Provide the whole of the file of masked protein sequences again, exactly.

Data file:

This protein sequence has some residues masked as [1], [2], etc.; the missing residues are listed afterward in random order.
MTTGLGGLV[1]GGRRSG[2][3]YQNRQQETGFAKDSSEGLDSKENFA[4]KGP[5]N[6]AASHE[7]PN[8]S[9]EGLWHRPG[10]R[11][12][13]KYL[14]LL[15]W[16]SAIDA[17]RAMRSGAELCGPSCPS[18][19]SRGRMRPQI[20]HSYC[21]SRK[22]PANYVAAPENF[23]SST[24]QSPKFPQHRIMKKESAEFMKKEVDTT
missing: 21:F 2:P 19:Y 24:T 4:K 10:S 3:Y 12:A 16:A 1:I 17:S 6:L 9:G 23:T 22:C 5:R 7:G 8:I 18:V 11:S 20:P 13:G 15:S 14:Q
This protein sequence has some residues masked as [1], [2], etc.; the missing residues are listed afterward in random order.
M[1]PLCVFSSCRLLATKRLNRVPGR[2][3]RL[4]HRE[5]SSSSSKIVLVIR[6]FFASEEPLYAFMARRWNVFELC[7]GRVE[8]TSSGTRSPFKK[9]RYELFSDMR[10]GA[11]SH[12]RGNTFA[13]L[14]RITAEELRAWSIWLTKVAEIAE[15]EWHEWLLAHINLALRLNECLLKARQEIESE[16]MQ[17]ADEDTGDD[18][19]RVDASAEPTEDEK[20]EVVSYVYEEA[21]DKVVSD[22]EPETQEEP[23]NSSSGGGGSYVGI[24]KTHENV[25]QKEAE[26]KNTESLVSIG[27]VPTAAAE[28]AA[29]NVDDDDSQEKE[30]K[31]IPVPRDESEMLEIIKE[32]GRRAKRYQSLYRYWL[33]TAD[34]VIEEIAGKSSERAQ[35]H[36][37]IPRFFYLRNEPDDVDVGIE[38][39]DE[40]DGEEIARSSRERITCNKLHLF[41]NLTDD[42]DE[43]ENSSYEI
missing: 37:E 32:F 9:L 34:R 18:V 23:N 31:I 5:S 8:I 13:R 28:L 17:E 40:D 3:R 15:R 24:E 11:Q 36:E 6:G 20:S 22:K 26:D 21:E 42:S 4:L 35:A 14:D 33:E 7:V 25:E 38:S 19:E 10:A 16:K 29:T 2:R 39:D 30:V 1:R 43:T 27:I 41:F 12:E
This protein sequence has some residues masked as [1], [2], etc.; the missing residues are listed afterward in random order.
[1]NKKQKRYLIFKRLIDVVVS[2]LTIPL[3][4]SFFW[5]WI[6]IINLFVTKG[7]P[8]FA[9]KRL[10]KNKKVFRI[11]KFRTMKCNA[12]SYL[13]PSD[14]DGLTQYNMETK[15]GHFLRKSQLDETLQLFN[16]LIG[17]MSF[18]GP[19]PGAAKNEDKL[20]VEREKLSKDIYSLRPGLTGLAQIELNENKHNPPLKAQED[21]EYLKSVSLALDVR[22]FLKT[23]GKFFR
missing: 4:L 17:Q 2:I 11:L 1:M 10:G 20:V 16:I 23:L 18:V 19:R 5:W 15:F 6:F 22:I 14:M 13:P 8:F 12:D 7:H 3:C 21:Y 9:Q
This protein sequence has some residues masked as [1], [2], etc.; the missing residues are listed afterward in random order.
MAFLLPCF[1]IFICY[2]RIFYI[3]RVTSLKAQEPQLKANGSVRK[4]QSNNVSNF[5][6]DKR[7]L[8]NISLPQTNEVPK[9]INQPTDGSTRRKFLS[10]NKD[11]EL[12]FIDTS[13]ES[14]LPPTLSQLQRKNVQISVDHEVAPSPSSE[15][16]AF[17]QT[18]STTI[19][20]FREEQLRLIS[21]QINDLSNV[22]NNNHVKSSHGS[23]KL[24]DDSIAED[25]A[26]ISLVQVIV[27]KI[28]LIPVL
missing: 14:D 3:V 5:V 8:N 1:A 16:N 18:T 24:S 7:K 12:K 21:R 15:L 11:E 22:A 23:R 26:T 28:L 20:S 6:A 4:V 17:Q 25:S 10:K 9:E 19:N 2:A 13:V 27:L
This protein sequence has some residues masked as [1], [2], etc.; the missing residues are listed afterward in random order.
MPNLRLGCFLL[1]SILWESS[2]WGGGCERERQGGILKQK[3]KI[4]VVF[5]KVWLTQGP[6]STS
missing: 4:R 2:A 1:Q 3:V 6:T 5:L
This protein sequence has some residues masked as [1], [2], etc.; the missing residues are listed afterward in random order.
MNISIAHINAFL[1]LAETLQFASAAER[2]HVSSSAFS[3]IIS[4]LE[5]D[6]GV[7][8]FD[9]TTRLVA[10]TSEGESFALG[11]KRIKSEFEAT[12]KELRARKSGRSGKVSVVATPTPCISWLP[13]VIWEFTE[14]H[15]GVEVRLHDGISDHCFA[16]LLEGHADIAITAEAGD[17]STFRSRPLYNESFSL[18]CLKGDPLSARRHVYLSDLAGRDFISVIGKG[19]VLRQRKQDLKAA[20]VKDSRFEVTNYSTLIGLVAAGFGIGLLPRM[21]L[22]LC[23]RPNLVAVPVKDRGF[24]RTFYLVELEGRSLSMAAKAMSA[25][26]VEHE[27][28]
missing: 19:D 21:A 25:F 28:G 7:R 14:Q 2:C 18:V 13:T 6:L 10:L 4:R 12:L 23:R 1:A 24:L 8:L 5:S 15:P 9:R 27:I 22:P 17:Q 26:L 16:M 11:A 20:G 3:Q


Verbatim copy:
This protein sequence has some residues masked as [1], [2], etc.; the missing residues are listed afterward in random order.
MTTGLGGLV[1]GGRRSG[2][3]YQNRQQETGFAKDSSEGLDSKENFA[4]KGP[5]N[6]AASHE[7]PN[8]S[9]EGLWHRPG[10]R[11][12][13]KYL[14]LL[15]W[16]SAIDA[17]RAMRSGAELCGPSCPS[18][19]SRGRMRPQI[20]HSYC[21]SRK[22]PANYVAAPENF[23]SST[24]QSPKFPQHRIMKKESAEFMKKEVDTT
missing: 21:F 2:P 19:Y 24:T 4:K 10:S 3:Y 12:A 16:A 1:I 17:S 6:L 9:G 23:T 22:C 5:R 7:G 8:I 18:V 11:S 20:P 13:G 15:S 14:Q
This protein sequence has some residues masked as [1], [2], etc.; the missing residues are listed afterward in random order.
M[1]PLCVFSSCRLLATKRLNRVPGR[2][3]RL[4]HRE[5]SSSSSKIVLVIR[6]FFASEEPLYAFMARRWNVFELC[7]GRVE[8]TSSGTRSPFKK[9]RYELFSDMR[10]GA[11]SH[12]RGNTFA[13]L[14]RITAEELRAWSIWLTKVAEIAE[15]EWHEWLLAHINLALRLNECLLKARQEIESE[16]MQ[17]ADEDTGDD[18][19]RVDASAEPTEDEK[20]EVVSYVYEEA[21]DKVVSD[22]EPETQEEP[23]NSSSGGGGSYVGI[24]KTHENV[25]QKEAE[26]KNTESLVSIG[27]VPTAAAE[28]AA[29]NVDDDDSQEKE[30]K[31]IPVPRDESEMLEIIKE[32]GRRAKRYQSLYRYWL[33]TAD[34]VIEEIAGKSSERAQ[35]H[36][37]IPRFFYLRNEPDDVDVGIE[38][39]DE[40]DGEEIARSSRERITCNKLHLF[41]NLTDD[42]DE[43]ENSSYEI
missing: 37:E 32:F 9:L 34:R 18:V 23:N 31:I 5:S 8:I 13:R 28:L 17:E 40:D 3:R 15:R 24:E 11:Q 36:E 6:G 20:S 22:K 26:D 21:E 42:S 4:L 35:A 14:D 33:E 7:V 25:E 38:S 19:E 10:A 16:K 29:T 2:R 39:D 30:V 1:R 43:T 27:I 41:F 12:E
This protein sequence has some residues masked as [1], [2], etc.; the missing residues are listed afterward in random order.
[1]NKKQKRYLIFKRLIDVVVS[2]LTIPL[3][4]SFFW[5]WI[6]IINLFVTKG[7]P[8]FA[9]KRL[10]KNKKVFRI[11]KFRTMKCNA[12]SYL[13]PSD[14]DGLTQYNMETK[15]GHFLRKSQLDETLQLFN[16]LIG[17]MSF[18]GP[19]PGAAKNEDKL[20]VEREKLSKDIYSLRPGLTGLAQIELNENKHNPPLKAQED[21]EYLKSVSLALDVR[22]FLKT[23]GKFFR
missing: 4:L 17:Q 2:I 11:L 1:M 10:G 20:V 16:I 23:L 18:V 19:R 5:W 15:F 6:F 22:I 14:M 13:P 8:F 12:D 7:H 3:C 21:Y 9:Q
This protein sequence has some residues masked as [1], [2], etc.; the missing residues are listed afterward in random order.
MAFLLPCF[1]IFICY[2]RIFYI[3]RVTSLKAQEPQLKANGSVRK[4]QSNNVSNF[5][6]DKR[7]L[8]NISLPQTNEVPK[9]INQPTDGSTRRKFLS[10]NKD[11]EL[12]FIDTS[13]ES[14]LPPTLSQLQRKNVQISVDHEVAPSPSSE[15][16]AF[17]QT[18]STTI[19][20]FREEQLRLIS[21]QINDLSNV[22]NNNHVKSSHGS[23]KL[24]DDSIAED[25]A[26]ISLVQVIV[27]KI[28]LIPVL
missing: 14:D 3:V 5:V 8:N 1:A 16:N 18:T 24:S 7:K 12:K 21:R 15:L 11:E 22:A 23:R 26:T 28:L 20:S 6:A 4:V 17:Q 25:S 10:K 9:E 19:N 2:A 13:V 27:L
This protein sequence has some residues masked as [1], [2], etc.; the missing residues are listed afterward in random order.
MPNLRLGCFLL[1]SILWESS[2]WGGGCERERQGGILKQK[3]KI[4]VVF[5]KVWLTQGP[6]STS
missing: 4:R 2:A 1:Q 3:V 6:T 5:L
This protein sequence has some residues masked as [1], [2], etc.; the missing residues are listed afterward in random order.
MNISIAHINAFL[1]LAETLQFASAAER[2]HVSSSAFS[3]IIS[4]LE[5]D[6]GV[7][8]FD[9]TTRLVA[10]TSEGESFALG[11]KRIKSEFEAT[12]KELRARKSGRSGKVSVVATPTPCISWLP[13]VIWEFTE[14]H[15]GVEVRLHDGISDHCFA[16]LLEGHADIAITAEAGD[17]STFRSRPLYNESFSL[18]CLKGDPLSARRHVYLSDLAGRDFISVIGKG[19]VLRQRKQDLKAA[20]VKDSRFEVTNYSTLIGLVAAGFGIGLLPRM[21]L[22]LC[23]RPNLVAVPVKDRGF[24]RTFYLVELEGRSLSMAAKAMSA[25][26]VEHE[27][28]
missing: 19:D 21:A 25:F 28:G 7:R 14:Q 2:C 18:V 13:T 6:L 10:L 4:R 12:L 23:R 1:A 24:L 8:L 5:S 15:P 9:R 27:I 22:P 17:Q 26:L 16:M 11:A 20:G 3:Q